Christopher Newmark & Richard Hill, Can a Mediated Settlement Become an Enforceable Arbitration Award?, 16 No. 1 Arbitration International 81, 81
(2000). The authors contend that a consent award may not be enforceable under the New York Convention if arbitration began after the parties had
settled their disputes. They argue briefly that it would be possible to challenge any such award under the New York Convention because there was
no dispute between the parties when arbitration begun.
ICC data from 14 ICC International Court of Arbitration Bulletin (Spring 2003), 15 ICC International Court of Arbitration Bulletin (Spring 2004); 16
ICC International Court of Arbitration Bulletin (Spring 2005).
JCAA data from the JCAA Report dated January 4, 2007.
regardless of geographic location, parties at either between the parties and settlements issued as consent
institution are equally willing to have an arbitral tri- awards, 18.8% to 36.4% of total arbitrations at the
bunal issue their settlement agreement as a binding JCAA ended in settlement agreements from 2002 to
arbitration award. However, it would be overly pre- 2004.
sumptuous to apply this finding wholesale to all
international arbitrations because there are simply The statistical data from both the ICC and the JCAA
too many differences between international arbitra- suggest that the percentage of arbitrations resolved by
tion institutions to extrapolate findings from two settlement between the parties was below 50% for
international arbitration institutions as representative the years 2002 to 2004. As is evident from Table 2
of the rest.13 below, the maximum percentage of arbitrations set-
tled at the ICC peaks at 51.8% and averages 48.3%
Settlement Rates per year, while the settlement rate at the JCAA peaks
Empirical data from the ICC and the JCAA dispute the at 36.4%, averaging around 28.7% per year. Both
presumption that most arbitrations end via settlement institutions averaged yearly settlement rates below
either outside of arbitration proceedings or finalized 50% and it is likely that the actual yearly settlement
in a consent award. While both the ICC and the rate at the ICC is much lower than 48.3% per year.
JCAA report the number of consent awards tribunals
issue per year, only the JCAA reports the number of
arbitrations that are withdrawn as a result of settle-
ment between the parties.14 Therefore, some latitude
must be taken in order to compare settlement rates at
these two institutions.
The ICC reports the total number of arbitrations ter-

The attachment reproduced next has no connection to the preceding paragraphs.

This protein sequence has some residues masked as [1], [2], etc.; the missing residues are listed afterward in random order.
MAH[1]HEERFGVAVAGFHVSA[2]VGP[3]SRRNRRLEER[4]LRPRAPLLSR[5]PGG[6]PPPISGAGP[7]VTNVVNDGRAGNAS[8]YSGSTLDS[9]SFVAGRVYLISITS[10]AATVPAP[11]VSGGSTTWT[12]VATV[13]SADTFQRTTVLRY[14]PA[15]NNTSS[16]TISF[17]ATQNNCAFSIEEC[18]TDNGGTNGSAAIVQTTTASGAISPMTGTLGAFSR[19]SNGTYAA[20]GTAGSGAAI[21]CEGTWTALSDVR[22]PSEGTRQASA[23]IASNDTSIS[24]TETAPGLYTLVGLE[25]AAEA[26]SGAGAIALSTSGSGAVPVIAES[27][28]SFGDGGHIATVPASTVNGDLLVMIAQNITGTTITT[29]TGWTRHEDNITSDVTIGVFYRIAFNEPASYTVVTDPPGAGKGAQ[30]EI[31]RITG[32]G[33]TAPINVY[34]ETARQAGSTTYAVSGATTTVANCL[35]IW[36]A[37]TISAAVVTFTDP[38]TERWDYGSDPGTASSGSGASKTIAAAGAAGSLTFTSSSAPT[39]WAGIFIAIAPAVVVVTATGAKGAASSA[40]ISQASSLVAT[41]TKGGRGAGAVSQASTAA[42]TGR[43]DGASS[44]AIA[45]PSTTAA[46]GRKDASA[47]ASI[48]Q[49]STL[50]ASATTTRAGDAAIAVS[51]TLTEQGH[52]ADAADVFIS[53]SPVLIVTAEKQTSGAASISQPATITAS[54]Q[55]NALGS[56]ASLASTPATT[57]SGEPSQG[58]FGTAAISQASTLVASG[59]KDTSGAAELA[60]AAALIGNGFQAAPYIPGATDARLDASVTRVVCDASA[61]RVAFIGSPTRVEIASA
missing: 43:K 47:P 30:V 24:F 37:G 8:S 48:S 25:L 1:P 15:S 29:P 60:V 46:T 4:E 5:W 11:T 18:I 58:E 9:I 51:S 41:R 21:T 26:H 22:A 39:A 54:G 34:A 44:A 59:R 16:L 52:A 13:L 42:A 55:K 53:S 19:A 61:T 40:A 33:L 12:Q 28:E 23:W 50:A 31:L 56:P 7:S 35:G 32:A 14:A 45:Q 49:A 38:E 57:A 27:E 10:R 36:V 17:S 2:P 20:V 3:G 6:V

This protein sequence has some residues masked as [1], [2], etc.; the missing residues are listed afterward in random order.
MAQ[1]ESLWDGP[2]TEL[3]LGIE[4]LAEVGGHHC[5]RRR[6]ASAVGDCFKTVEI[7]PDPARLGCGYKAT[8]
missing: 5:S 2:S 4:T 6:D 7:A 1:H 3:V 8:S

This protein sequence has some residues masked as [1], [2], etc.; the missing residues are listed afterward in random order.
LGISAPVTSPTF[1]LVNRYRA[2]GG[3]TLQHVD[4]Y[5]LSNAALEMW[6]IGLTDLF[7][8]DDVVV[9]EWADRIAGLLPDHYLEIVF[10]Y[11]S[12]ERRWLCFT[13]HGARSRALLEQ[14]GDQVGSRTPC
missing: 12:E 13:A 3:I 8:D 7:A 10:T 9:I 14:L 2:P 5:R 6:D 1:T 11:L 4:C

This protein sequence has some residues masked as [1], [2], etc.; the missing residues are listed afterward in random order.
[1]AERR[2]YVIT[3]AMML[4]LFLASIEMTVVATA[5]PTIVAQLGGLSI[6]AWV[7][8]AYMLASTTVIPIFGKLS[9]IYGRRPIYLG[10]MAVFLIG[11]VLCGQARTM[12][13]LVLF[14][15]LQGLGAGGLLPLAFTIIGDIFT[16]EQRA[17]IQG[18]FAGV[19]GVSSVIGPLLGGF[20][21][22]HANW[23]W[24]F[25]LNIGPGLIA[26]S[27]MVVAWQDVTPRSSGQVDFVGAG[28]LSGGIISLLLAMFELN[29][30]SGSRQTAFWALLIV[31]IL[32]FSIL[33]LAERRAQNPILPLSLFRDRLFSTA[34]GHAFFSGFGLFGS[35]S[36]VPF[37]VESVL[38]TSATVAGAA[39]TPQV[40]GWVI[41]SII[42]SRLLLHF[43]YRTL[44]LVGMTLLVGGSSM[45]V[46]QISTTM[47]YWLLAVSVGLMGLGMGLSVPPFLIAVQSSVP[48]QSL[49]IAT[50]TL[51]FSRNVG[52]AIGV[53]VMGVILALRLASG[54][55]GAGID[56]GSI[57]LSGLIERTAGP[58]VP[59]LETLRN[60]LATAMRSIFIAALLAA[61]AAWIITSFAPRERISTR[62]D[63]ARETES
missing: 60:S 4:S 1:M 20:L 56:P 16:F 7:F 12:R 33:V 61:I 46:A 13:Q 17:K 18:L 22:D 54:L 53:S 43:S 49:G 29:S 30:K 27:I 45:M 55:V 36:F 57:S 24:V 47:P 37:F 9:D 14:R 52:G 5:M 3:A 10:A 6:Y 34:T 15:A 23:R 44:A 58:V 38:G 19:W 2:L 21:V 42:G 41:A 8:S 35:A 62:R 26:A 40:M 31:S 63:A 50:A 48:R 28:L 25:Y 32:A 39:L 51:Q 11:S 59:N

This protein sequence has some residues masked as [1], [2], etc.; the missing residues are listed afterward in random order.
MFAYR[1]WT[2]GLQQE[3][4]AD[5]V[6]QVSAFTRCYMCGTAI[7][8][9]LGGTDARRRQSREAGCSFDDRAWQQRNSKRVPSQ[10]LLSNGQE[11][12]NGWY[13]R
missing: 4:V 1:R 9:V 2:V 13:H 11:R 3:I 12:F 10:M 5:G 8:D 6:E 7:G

minated by an arbitration award and the total number
of arbitrations that are withdrawn each year but does
not report how many of those withdrawals are caused
by settlement between the parties.15 This leaves the
actual rate of settlement at the ICC open to specula-
tion. However, even if we assume that all with-
drawals from the ICC resulted in settlement, settle-
ment would still account for less than half of all arbi-
trations terminated at the ICC averaged on a yearly
While these statistics dispute the commonly held per-
From 2002 to 2004, the maximum percentage of ception that a majority of arbitrations end in settle-
arbitrations at the ICC that could have ended by set- ment, they nevertheless show that parties often settle
tlement ranged from 45.4% to 51.8%. These statis- their disputes. This may be because parties expect
tics include settlements issued as consent awards and arbitration to be a conciliatory process through which
assume that any arbitration withdrawn was with- they can resolve their disputes. According to one
drawn because of a settlement agreement between empirical study that surveyed 53 prominent users and
the parties. This assumption is not supported by the providers of dispute resolution services, approximate-
ICC, but is merely included to show the maximum ly 90% of those responding to the survey “thought
possible percentage of arbitrations that could have that facilitating a consensual solution is one of the
ended via settlement.16 functions of the arbitral process.”17 It is undeniable
that settlement plays an important role in arbitration
Unlike the ICC statistics, no assumption is needed to even if a minority of international arbitrations are set-
determine how many arbitrations at the JCAA were tled.
settled in lieu of an arbitration award. This is
because the JCAA reports the total number of arbitra- Conclusion
tions terminated due to settlement between the par- It is impossible to say with any amount of certainty
ties. Including arbitrations terminated by settlement that the majority of international arbitrations world-
Arbitration institutions have different sets of institutional rules, which make it impossible to infer that settlement rates at two international arbitration
institutions would necessarily be indicative of settlement rates at other international arbitration institutions.
This could be attributed to the volume of arbitrations at each institution. The average arbitrations terminated at the ICC, including partial awards